śrī śrī guru gaurāṅga jayataḥ!

Rays of The Harmonist On-Line Edition

Year 11, Issue 5
Posted: 3 June 2018

Dedicated to
nitya-līlā praviṣṭa oṁ viṣṇupāda

Śrī Śrīmad Bhakti Prajñāna Keśava Gosvāmī Mahārāja

Inspired by and under the guidance of

Śrī Śrīmad Bhaktivedānta Nārāyaṇa Gosvāmī Mahārāja

The Ultimate Goal of Life

by Śrīla Bhaktisiddhānta Sarasvatī Ṭhākura Prabhupāda


Men become confused about the spiritual deity they worship in the midst of their attempts to acquire the three main objects of human pursuit (tri-varga). These three are dharma, or virtue; artha, or wealth; and kāma, or desire. And those who hanker to acquire the fourth object, namely mokṣa, or emancipation, go all the more astray. But those who have taken shelter of Bhagavān are not only rid of knowledge about non-distinctive brahma,available by absolute perception, but they are also above the craving to be in the vicinity of or to merge into Paramātmā, a partial phase of God, for they are free from erroneous conceptions about God’s plenary character. Only those who have been fortunate enough to have the opportunity to hear the wonderful teachings of Śrī Caitanya Mahāprabhu about universal relativity (sambandha), the means of attainment (abhidheya) and the need or object of attainment (prayojana), can comprehend these conclusions.

Those with such understanding remain engaged in the service of the plenary knowledge, or sentience, being well-established in their own eternal position. But they have not made that eternal position merely in proximity to Paramātmā, nor have they made their eternal endeavours there – though a predilection for non-distinctiveness or a notion of oneness between matter and non-matter leads one to conceive of doing so. On the other hand, they have ascertained, as their object, the need of eternally tasting the sweetness of the full sentient bliss with their own nature as jīvas, the atomic portions of eternal existence and sentient bliss. This is not an ephemeral conception generated by any physical or mental ideology.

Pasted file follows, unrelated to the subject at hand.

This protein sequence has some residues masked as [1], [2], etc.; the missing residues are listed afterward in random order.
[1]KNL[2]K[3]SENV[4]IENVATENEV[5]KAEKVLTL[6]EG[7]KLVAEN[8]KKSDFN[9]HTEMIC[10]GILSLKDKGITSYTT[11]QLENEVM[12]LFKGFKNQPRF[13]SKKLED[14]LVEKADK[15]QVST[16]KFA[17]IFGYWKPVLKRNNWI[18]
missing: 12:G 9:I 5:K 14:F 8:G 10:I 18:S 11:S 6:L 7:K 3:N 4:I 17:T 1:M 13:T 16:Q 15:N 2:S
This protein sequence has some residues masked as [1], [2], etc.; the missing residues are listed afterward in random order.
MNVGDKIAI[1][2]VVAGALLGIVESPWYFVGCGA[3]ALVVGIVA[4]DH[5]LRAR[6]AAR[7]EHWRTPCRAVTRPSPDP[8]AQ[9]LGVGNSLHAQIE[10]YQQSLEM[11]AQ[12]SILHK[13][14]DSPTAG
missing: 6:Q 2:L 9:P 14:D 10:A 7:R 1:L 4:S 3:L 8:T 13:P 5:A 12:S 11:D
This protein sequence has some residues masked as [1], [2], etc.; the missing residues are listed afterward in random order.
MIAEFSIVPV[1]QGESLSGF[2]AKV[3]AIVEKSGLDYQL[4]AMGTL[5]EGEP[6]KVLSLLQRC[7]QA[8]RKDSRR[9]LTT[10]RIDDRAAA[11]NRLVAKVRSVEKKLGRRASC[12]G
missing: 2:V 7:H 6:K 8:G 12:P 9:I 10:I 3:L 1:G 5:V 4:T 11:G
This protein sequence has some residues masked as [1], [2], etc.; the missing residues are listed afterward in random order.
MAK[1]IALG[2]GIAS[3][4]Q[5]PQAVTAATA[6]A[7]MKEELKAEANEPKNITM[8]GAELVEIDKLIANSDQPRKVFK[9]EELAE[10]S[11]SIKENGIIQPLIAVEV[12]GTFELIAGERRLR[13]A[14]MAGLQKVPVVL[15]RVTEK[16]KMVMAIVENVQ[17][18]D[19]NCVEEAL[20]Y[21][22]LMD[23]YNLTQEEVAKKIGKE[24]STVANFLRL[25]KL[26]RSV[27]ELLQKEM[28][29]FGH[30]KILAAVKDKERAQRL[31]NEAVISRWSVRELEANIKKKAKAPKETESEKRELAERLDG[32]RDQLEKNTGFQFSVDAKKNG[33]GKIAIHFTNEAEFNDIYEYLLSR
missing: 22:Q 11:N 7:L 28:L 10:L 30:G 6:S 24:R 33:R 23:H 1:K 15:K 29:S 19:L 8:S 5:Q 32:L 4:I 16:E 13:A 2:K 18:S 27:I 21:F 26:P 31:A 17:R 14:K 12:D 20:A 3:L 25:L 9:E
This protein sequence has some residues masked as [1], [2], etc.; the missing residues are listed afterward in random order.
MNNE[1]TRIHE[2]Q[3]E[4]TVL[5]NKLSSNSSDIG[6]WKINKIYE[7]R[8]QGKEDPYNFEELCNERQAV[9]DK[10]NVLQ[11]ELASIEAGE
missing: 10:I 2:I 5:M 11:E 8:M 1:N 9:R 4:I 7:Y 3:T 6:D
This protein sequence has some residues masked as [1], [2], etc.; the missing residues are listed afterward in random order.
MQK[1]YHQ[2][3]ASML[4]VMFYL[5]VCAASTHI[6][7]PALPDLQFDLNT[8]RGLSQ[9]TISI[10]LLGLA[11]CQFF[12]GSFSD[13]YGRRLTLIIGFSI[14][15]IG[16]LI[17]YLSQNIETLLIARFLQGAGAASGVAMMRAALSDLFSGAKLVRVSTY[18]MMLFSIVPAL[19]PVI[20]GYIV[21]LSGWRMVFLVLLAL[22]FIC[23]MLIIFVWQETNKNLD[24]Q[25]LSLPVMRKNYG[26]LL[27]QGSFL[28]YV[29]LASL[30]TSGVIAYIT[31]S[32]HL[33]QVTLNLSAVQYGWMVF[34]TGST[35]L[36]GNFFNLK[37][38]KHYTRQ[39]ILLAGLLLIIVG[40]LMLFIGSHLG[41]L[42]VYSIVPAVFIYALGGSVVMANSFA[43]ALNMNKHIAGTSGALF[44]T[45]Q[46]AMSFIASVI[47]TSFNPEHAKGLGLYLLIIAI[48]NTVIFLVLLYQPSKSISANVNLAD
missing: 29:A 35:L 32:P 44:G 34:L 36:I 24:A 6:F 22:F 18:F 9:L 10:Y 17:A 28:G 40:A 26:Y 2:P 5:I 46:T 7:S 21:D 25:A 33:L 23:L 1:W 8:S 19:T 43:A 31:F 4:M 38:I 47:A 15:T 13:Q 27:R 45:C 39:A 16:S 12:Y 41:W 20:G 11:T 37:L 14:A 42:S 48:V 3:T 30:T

Through the course of action whereby one cultivates thoughts about God, the desire, knowledge and activities of the jīva in his essential and eternal nature becomes the subject matter of one’s everlasting conception. Then one is no longer dragged into undesirable regions by contemporaneous thoughts about dharmaarthakāma and mokṣa, the catur-varga, while attempting to ascertain the proper object of human pursuit. Then one no longer deviates under the influence of bodily and mental concerns, away from the right track, the one that leads to ascertaining the true object of life. Nor does one fall again from eternal devotion in order to offer any respect to karmajñāna, and so on, and thereby create some disturbance in the loving cultivation of Śrī Kṛṣṇa , like those in the garb of karmīsjñānīs and men with other desires.

An abundance of Śrī Caitanya Mahāprabhu’s teachings are present in the Śrīmad-Bhāgavatam and treatises following in its wake. They are available in the good company of the followers of the Śrīmad-Bhāgavatam and centre around the highest object of human pursuit: the ultimate achievement of self-conquest, love of God.

The professors of the non-distinction of brahma call the annihilation of all conception ”emancipation” with a desire to reconcile the principles of sattvaand tamas (the highest and the lowest of the three properties of matter). That reconcilation manifests in two forms: (1) aversion to serving Viṣṇu by withdrawing from sentience, or merging into matter, and (2) conciliation with all that is material while fostering apathy toward serving Viṣṇu, or merging into sentience.

When the jīva rids himself of the principle of tamas found on the māyāvāda path [the path of the darkness of ignorance] , and becomes established in serving Absolute sattva (God), he is then able to do away with the oppositions of any antagonists of the Vaiṣṇavas. With the aid of Viṣṇu’s transcendental disc weapon, Sudarśana, or of Vaiṣṇava darśana, they may blind the eyes of those mistaken philosophers, who see only mundane enjoyment and renunciation. Then that jīva, freed from the shackles of avidya (namely, identification of the self with the body), may accept a role of subservience to Śrī Ānanda-tīrtha (Madhva Ācārya), the propounder of tattva-vāda.

That tattva-vāda [the path of the illumination of eternal truth] emanates strong attachment to serving, eternally, Śrī Gaurasundara (Caitanya Mahāprabhu), who is identical to Śrī Vrajendra-nandana (Śrī Kṛṣṇa).

Adapted from The Gauḍīya, Volume 8, Number 3
by the Rays of The Harmonist Team

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